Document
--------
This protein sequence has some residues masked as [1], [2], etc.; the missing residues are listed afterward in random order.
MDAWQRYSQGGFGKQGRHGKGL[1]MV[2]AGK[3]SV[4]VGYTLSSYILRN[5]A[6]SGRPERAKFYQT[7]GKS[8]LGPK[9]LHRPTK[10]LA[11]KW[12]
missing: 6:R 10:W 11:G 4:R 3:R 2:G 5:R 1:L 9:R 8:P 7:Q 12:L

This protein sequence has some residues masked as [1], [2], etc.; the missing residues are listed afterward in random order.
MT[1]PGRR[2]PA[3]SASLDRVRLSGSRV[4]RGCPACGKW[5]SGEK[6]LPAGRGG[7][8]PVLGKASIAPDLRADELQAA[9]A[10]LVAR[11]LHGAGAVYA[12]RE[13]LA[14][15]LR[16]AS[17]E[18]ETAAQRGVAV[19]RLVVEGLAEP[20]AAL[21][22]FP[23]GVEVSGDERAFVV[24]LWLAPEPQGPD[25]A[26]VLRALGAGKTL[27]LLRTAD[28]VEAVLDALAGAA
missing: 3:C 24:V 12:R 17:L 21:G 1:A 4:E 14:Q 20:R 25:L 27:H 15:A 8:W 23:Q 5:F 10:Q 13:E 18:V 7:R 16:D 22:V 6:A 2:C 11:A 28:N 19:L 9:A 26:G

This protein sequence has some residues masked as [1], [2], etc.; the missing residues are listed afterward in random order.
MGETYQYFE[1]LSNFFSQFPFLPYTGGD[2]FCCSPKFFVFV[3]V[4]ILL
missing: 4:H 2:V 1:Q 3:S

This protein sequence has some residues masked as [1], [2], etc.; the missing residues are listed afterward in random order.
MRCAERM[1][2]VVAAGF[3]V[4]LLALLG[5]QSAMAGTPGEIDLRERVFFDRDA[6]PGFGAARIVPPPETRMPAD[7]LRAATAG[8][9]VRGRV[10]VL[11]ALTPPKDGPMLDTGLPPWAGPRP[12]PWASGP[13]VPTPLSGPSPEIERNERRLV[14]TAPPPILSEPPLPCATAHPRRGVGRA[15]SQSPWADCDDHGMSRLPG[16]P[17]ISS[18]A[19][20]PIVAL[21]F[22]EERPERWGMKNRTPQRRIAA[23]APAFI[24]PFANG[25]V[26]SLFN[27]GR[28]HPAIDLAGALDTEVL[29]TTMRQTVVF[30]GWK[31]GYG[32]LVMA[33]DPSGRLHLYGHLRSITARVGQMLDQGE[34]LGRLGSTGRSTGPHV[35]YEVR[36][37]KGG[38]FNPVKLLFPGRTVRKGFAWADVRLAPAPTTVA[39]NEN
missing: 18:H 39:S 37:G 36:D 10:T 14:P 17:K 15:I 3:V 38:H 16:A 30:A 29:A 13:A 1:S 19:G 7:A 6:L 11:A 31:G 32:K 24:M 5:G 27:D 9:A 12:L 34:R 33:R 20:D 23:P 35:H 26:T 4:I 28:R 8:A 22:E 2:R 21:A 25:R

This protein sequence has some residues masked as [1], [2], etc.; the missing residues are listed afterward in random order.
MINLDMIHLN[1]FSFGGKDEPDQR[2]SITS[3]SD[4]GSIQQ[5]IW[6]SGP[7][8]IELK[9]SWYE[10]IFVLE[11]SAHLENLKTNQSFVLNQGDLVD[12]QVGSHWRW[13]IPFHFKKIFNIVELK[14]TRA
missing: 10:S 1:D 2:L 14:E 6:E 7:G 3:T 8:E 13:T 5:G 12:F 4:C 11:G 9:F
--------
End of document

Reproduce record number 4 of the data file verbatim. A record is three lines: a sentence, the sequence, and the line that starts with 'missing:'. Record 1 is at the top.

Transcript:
This protein sequence has some residues masked as [1], [2], etc.; the missing residues are listed afterward in random order.
MRCAERM[1][2]VVAAGF[3]V[4]LLALLG[5]QSAMAGTPGEIDLRERVFFDRDA[6]PGFGAARIVPPPETRMPAD[7]LRAATAG[8][9]VRGRV[10]VL[11]ALTPPKDGPMLDTGLPPWAGPRP[12]PWASGP[13]VPTPLSGPSPEIERNERRLV[14]TAPPPILSEPPLPCATAHPRRGVGRA[15]SQSPWADCDDHGMSRLPG[16]P[17]ISS[18]A[19][20]PIVAL[21]F[22]EERPERWGMKNRTPQRRIAA[23]APAFI[24]PFANG[25]V[26]SLFN[27]GR[28]HPAIDLAGALDTEVL[29]TTMRQTVVF[30]GWK[31]GYG[32]LVMA[33]DPSGRLHLYGHLRSITARVGQMLDQGE[34]LGRLGSTGRSTGPHV[35]YEVR[36][37]KGG[38]FNPVKLLFPGRTVRKGFAWADVRLAPAPTTVA[39]NEN
missing: 18:H 39:S 37:G 36:D 10:T 14:P 17:K 15:I 3:V 38:H 16:A 30:A 29:A 13:A 1:S 19:G 7:A 6:L 11:A 31:G 32:K 24:M 5:G 27:D 9:A 12:L 34:R 33:R 20:D 23:P 35:H 26:T 4:I 28:R 8:A 22:E 2:R 21:A 25:R